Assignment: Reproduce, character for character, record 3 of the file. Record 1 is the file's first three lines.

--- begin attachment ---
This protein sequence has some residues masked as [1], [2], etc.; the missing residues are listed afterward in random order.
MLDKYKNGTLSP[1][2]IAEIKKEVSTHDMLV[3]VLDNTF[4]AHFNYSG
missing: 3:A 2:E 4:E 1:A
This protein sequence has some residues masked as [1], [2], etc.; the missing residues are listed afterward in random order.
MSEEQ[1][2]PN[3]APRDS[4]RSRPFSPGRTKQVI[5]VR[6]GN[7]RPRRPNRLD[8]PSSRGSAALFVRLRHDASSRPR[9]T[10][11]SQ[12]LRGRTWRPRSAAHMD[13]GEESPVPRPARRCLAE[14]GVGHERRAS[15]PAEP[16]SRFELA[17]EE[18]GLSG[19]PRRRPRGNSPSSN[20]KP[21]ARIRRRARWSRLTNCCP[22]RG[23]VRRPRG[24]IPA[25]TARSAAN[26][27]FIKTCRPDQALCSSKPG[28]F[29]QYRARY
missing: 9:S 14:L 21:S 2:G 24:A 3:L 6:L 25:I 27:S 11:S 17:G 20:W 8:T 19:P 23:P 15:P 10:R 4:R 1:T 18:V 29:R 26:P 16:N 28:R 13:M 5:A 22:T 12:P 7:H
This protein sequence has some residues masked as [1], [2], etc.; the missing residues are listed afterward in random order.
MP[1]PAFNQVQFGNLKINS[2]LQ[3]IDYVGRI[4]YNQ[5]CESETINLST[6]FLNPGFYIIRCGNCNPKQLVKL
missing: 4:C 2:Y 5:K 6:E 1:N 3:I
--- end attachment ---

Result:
This protein sequence has some residues masked as [1], [2], etc.; the missing residues are listed afterward in random order.
MP[1]PAFNQVQFGNLKINS[2]LQ[3]IDYVGRI[4]YNQ[5]CESETINLST[6]FLNPGFYIIRCGNCNPKQLVKL
missing: 4:C 2:Y 5:K 6:E 1:N 3:I